“The last 30 years have been a period of trial and error for our government, and we can congratulate them on the lessons they have learned.

“I created 500 jobs here. I sleep better knowing my efforts made a difference.”

The early years of democracy were promising. After Mandela’s first term, Thabo Mbeki won the next election. Civil society flourished, as did a free and vocal press.

However, many feel that the honeymoon is definitely over for the ANC. The ANC remains in power, mired in allegations of corruption and infighting. The country faces high levels of unemployment and violent crime, and many people continue to suffer from a lack of basic services such as water and electricity.

The benefits of democracy enjoyed by Mr Makbela do not extend beyond the area around Vilakazi Street.

In Kliptown, just a 10-minute drive away, the streets are lined with portable toilets that are rarely cleaned or emptied.

Street scene in Kliptown, South Africa - 2024Street scene in Kliptown, South Africa - 2024

Kliptown has seen little development in the past 30 years. [BBC]

There are no schools nearby, but the residential area is famous for its bars, so there are many shebeens. Young mothers are struggling to make ends meet.

“Thirty years of democracy means nothing to me. There’s nothing to celebrate,” said Tasneema Sylvester, sitting outside her hut wearing a sun hat, black jeans and an old red T-shirt. said.

“I’m not going to bother voting this year because I don’t see anything that the ANC claims to have done,” said the 38-year-old mother of three.

“I don’t have a job, I don’t have clean running water or a toilet. I’m angry and hopeless.”

Sylvester’s story reflects a broader truth in South Africa today: the vast divide between the haves and the have-nots.

And the people of Kliptown are deeply connected to the liberation struggle and their own, given that the 1955 Freedom Charter, a document drafted by those fighting apartheid that set out a vision for a democratic South Africa, was signed here. I feel that connection is often overlooked.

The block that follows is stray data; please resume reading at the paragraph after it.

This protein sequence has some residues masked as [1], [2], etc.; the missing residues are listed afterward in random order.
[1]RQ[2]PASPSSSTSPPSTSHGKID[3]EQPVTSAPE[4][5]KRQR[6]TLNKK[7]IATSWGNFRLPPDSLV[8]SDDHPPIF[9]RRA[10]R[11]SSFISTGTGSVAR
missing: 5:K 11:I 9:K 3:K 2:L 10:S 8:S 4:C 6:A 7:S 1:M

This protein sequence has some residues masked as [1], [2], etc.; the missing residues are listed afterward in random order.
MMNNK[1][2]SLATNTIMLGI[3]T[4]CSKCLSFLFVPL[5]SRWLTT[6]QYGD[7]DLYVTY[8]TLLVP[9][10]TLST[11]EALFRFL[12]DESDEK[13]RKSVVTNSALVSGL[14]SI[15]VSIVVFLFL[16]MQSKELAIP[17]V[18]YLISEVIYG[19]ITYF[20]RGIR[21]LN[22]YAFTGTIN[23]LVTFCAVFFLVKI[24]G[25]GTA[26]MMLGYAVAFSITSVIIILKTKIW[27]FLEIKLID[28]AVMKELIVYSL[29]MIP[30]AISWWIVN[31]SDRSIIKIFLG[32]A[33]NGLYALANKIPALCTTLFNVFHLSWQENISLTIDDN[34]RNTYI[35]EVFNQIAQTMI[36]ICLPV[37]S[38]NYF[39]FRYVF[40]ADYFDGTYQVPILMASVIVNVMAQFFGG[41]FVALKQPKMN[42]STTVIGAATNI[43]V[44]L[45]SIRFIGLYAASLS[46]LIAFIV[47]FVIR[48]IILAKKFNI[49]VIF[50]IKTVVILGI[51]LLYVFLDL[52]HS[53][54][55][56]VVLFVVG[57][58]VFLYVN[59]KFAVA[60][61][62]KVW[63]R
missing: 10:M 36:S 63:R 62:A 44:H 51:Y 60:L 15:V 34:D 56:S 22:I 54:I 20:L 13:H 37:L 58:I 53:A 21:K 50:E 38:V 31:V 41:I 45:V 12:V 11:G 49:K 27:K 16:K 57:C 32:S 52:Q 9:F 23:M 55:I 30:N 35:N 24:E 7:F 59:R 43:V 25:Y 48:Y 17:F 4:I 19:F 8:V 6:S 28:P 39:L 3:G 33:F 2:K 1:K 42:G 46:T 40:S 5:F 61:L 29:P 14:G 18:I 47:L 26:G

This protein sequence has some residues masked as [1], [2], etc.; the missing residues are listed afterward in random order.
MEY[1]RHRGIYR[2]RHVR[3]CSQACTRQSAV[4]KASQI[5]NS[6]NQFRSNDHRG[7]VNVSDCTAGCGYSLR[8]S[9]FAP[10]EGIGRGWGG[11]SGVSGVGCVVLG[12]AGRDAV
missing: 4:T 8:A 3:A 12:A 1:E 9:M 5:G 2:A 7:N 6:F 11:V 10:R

“We have been ignored for too long. It is very sad that none of the 10 articles of the Freedom Charter have been implemented in this region,” said Ntokozo Dube, a local tourist guide.

Ntokozo Dube reflected in the Freedom Charter Memorial in Kliptown, South Africa - 2024Ntokozo Dube reflected in the Freedom Charter Memorial in Kliptown, South Africa - 2024

Ntokozo Dube shows people around the Freedom Charter monument in Kliptown.The principles of the Freedom Charter are engraved in bronze. [BBC/Thuthuka Zondi]

For political analyst Tessa Dooms, there are difficult questions to consider on the 30th anniversary.

“It’s clear that people don’t feel like we’ve fundamentally changed the structure of our country,” she says.

“There are some obvious things that are still very similar to the past…high levels of inequality still exist and have even increased in times of democracy.”

This crisis is exemplified by hundreds of trained doctors protesting in major cities across the country because they cannot find work.

Dr. Mumtaz Emeran-Thomas making teaDr. Mumtaz Emeran-Thomas making tea

Mumtaz Emeran Thomas is a qualified doctor but can’t find a job. [BBC]

“It’s a shame that South Africans desperately need health care and our health system is broken, leaving 800 qualified doctors at home.” said Dr. Mumtaz Emeran Thomas, who makes a living through freelance work unrelated to medicine. Her medical skills.

Young people in particular are demanding change and may abandon any loyalty they feel to the ANC in favor of democracy.

Some people are so disillusioned that they say they don’t vote at all.

But the vast majority of people who lived through apartheid, like my mother, can’t forget its benefits and still believe in the power of the ballot box.

And I’m scheduled to go to work on May 29, the seventh general election under democratic rule, and she’s taking her six-year-old daughter to the same Kwa Tema polling station where she voted in 1994. You will be lined up in

You can watch Nomusa Maseko’s documentary Africa: The battle for the ballot box on the BBC Africa YouTube channel.